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A Dictionary of Greek and Roman biography and mythology (ed. William Smith) 32 32 Browse Search
Xenophon, Hellenica (ed. Carleton L. Brownson) 7 7 Browse Search
Isocrates, Speeches (ed. George Norlin) 2 2 Browse Search
Isocrates, Speeches (ed. George Norlin) 2 2 Browse Search
Pausanias, Description of Greece 2 2 Browse Search
Dinarchus, Speeches 2 2 Browse Search
M. Tullius Cicero, De Officiis: index (ed. Walter Miller) 1 1 Browse Search
Demosthenes, Speeches 51-61 1 1 Browse Search
Demosthenes, Speeches 41-50 1 1 Browse Search
Demosthenes, Speeches 11-20 1 1 Browse Search
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Browsing named entities in Hyperides, Speeches. You can also browse the collection for 403 BC or search for 403 BC in all documents.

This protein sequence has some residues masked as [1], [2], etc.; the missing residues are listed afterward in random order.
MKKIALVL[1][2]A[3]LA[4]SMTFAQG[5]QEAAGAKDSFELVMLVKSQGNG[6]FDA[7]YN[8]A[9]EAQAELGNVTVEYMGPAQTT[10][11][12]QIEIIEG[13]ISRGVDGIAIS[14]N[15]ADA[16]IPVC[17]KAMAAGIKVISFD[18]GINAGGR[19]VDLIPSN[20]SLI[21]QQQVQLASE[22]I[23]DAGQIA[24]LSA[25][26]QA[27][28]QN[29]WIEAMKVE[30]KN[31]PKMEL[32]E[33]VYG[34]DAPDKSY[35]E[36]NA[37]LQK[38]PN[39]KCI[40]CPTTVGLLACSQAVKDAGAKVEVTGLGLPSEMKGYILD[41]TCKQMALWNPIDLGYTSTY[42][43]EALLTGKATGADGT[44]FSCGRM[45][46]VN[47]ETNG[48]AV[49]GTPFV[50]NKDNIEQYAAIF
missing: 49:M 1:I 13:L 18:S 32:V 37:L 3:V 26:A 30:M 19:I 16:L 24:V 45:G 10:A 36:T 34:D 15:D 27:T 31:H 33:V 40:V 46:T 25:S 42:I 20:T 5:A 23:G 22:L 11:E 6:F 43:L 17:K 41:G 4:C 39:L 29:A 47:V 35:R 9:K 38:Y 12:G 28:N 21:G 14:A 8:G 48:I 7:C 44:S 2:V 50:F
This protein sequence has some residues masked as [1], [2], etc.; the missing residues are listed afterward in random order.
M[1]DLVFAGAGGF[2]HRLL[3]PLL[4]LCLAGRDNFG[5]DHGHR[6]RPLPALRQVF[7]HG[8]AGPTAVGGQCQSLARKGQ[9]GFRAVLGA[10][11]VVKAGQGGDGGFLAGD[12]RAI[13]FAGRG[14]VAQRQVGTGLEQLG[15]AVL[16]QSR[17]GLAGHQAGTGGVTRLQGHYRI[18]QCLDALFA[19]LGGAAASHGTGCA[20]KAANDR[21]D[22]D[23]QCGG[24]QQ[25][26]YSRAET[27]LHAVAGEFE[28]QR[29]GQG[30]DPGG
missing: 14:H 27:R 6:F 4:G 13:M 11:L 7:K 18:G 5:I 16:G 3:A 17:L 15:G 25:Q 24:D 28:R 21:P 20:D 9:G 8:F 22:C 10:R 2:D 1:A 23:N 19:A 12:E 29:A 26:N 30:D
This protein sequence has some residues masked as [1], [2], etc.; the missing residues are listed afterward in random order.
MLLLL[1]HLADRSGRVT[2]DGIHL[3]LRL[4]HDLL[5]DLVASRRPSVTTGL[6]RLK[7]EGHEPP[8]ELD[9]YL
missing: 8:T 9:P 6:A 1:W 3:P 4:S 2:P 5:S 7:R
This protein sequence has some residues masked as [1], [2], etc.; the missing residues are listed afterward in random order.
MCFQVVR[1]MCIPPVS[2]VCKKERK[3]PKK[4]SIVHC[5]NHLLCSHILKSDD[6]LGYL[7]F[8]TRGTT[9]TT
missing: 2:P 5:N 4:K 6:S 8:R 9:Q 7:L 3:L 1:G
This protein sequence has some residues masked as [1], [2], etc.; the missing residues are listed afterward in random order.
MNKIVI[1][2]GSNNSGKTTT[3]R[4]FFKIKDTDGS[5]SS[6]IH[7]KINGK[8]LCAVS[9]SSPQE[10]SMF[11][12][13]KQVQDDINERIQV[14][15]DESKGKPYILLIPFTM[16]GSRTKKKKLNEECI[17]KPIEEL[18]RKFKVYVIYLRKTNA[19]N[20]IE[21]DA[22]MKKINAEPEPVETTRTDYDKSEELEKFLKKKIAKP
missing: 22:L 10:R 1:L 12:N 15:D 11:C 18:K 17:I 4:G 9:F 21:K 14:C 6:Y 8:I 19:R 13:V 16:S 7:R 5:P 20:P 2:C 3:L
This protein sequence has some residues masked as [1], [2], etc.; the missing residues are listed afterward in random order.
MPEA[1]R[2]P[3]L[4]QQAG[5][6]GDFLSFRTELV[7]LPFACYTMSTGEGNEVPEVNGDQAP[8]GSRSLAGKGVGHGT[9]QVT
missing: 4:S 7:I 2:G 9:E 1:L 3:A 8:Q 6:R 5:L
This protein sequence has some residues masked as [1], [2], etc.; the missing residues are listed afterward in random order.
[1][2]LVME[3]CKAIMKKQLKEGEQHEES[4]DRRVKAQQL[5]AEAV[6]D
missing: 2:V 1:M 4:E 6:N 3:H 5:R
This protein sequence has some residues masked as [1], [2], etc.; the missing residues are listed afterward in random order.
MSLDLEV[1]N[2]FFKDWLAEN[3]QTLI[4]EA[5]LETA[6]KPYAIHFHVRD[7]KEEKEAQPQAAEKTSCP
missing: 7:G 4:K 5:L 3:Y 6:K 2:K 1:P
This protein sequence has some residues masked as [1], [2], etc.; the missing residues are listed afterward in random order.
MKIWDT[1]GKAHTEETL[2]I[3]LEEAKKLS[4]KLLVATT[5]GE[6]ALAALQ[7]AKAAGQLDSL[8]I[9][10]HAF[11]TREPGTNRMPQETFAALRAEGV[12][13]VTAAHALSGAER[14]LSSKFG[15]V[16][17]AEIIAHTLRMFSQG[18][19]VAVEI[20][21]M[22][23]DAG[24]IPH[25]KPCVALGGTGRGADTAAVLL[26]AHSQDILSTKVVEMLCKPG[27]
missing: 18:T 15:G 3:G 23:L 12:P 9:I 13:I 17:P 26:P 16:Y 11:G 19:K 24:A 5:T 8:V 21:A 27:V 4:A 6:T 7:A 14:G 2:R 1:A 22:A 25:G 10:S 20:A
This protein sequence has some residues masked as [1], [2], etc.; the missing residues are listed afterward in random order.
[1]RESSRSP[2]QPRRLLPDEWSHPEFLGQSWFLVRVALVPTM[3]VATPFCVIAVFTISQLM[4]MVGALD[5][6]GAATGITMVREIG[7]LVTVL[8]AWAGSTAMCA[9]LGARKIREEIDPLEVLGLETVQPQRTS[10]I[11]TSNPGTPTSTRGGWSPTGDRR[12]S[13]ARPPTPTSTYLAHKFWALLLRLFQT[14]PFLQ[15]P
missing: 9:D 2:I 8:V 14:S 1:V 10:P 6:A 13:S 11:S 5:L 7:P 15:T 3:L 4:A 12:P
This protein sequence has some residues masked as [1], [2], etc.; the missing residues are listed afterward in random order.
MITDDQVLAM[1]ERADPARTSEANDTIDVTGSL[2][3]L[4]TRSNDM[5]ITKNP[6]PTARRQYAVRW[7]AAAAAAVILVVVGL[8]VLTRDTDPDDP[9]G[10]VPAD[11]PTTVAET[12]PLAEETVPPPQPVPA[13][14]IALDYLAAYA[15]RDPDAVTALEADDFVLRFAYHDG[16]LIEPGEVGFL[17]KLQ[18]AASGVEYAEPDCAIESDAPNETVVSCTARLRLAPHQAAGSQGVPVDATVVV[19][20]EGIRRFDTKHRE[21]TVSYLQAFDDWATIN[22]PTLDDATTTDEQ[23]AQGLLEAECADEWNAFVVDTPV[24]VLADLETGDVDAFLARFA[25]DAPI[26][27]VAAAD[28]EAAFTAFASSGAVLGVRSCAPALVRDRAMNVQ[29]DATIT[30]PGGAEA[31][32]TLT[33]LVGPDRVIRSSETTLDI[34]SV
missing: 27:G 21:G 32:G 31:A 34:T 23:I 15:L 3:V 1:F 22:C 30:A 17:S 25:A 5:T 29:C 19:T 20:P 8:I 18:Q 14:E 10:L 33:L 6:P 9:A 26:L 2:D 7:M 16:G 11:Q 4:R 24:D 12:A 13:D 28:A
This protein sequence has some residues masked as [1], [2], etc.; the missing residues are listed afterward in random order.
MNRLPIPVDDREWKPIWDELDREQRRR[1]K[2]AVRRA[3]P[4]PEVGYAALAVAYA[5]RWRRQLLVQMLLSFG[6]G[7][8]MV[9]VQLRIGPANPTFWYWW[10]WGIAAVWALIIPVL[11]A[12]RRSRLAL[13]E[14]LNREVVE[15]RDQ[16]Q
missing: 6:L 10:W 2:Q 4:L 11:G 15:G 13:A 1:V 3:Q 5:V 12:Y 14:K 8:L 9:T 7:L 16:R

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Hyperides, Against Philippides, section 8 (search)
ant for determining the date of the speech. It has been held, e. g., by Kenyon, that the remark is a gibe, in which there would be no point unless Philip were already dead. But the use of the perfect tense (u(pei/lhfas) seems to imply that he was still living when Hyperides spoke, or had only just been killed. yet you sentenced to death a city as old as ours, never realizing the simple fact that no tyrant has yet risen from the dead, while many cities, though utterly destroyed, have come again to power. You and your party took no account of the history of the Thirty or of the city's triumph over her assailants from without and those within her walls who joined in the attack upon her.The reference is to the return of the democrats to Athens in 403 B.C., under Thrasybulus, who had to contend both with the Spartans under Lysander and with the Thirty. It was well known that you were all watching the city's fortunes, waiting for the chance to say or do something against the people.